Putrajaya is quite something, with swans on the new reservoir, a huge mosque and palaces.
Razak, my tour guide in Putrajaya, enthuses about the city. “Everything is built by our own designers! Look, that’s our White House!” he tells me. “Razak means protector,” he says, “so I am your protector!” I feel safer already.
Development of Putrajaya only started in the early 1990s and the government moved there in 1999 (although Kuala Lumpur is still the capital). ‘Putra’ means ‘prince’ and ‘jaya’ means ‘success’ in Malay and the city is named after Malaysia’s first prime minister, Abdul Rahman, the son of a sultan, who led the country to independence.
The ‘White House’ that Razak is so enthusiastic about is actually a Green House, with the color of Islam predominating in the prime minister’s palace. Although Razak stresses that the city also features other ethnic groups and religions, it is clear which one is in charge.
A cruise around Putrajaya in a small gondola is the coolest way to see the city, if a slightly surreal one. Razak shows me the Botanical Gardens which offer some of the bewildering natural variety of Malaysia. At night, the Seri Wawasan Bridge has a lovely view of the Putra Mosque – there is no getting away from it here.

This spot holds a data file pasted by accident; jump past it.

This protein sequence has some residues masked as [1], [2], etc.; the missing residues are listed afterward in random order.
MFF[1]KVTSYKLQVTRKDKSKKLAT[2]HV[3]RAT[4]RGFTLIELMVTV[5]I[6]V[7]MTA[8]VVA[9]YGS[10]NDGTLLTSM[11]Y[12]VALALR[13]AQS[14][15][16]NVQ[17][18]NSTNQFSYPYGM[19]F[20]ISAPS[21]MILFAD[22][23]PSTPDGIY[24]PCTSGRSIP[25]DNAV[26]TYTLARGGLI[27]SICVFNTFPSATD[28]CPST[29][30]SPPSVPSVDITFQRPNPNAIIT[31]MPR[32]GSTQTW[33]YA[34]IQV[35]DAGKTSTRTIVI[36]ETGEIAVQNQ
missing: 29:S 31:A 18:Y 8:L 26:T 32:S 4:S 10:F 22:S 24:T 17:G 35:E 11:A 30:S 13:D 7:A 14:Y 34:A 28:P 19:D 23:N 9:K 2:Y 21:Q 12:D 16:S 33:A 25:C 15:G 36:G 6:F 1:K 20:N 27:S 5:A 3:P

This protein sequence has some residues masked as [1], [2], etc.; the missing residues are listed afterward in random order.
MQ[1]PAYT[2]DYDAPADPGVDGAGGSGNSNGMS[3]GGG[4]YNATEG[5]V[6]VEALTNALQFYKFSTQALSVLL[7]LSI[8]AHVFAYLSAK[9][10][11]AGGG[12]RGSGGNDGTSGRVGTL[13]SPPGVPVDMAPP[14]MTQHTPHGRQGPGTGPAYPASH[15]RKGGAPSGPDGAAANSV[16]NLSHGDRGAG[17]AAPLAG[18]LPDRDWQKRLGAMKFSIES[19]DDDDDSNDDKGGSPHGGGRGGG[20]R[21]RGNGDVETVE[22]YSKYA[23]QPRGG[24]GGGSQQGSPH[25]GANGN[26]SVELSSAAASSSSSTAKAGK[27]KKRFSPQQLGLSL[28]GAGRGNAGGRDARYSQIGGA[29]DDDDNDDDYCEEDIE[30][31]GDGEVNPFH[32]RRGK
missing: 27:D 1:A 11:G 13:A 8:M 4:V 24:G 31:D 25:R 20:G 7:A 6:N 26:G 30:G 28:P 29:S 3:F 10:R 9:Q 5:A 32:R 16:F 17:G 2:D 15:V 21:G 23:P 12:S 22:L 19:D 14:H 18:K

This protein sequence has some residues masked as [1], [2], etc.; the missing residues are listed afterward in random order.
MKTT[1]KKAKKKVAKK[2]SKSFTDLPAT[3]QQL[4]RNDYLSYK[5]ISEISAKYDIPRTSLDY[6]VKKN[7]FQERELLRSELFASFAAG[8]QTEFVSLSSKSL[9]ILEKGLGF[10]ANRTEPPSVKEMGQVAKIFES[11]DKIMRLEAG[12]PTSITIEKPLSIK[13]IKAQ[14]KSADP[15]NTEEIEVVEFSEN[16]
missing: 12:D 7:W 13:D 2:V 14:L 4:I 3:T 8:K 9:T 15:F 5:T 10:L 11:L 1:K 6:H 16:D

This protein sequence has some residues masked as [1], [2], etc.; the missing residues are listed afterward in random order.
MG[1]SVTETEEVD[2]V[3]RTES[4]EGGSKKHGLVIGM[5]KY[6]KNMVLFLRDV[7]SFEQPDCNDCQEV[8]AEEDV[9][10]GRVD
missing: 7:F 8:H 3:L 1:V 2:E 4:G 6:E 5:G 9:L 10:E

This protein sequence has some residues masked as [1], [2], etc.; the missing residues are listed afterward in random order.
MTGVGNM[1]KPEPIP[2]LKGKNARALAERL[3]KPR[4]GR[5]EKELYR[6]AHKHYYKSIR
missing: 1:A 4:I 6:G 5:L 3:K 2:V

One other quirk of Putrajaya is that it has some of the cheapest five-star accommodations in the world. Grandiose hotels and a lack of population and visitors lead to some of the lowest prices for top facilities you can find. Where else can you experience the renowned Shangri-La brand of pampering for $120 per night for a room for two? Happily, the infinity pool has a great view of Putrajaya and at night you can see – you guessed it – the Putra Mosque.
Well, it is easy to smile at the quaint charms of a place like this, but the dreams of Dr. M., as the visionary prime minister was called, have taken a lot of money to realize. The ambition cannot be denied. Spending on such grandiose projects kept a lot of people at work during the Asian economic crisis. The result is also that Malaysia has grown from insignificance on the world stage to a country with a lot to be proud of.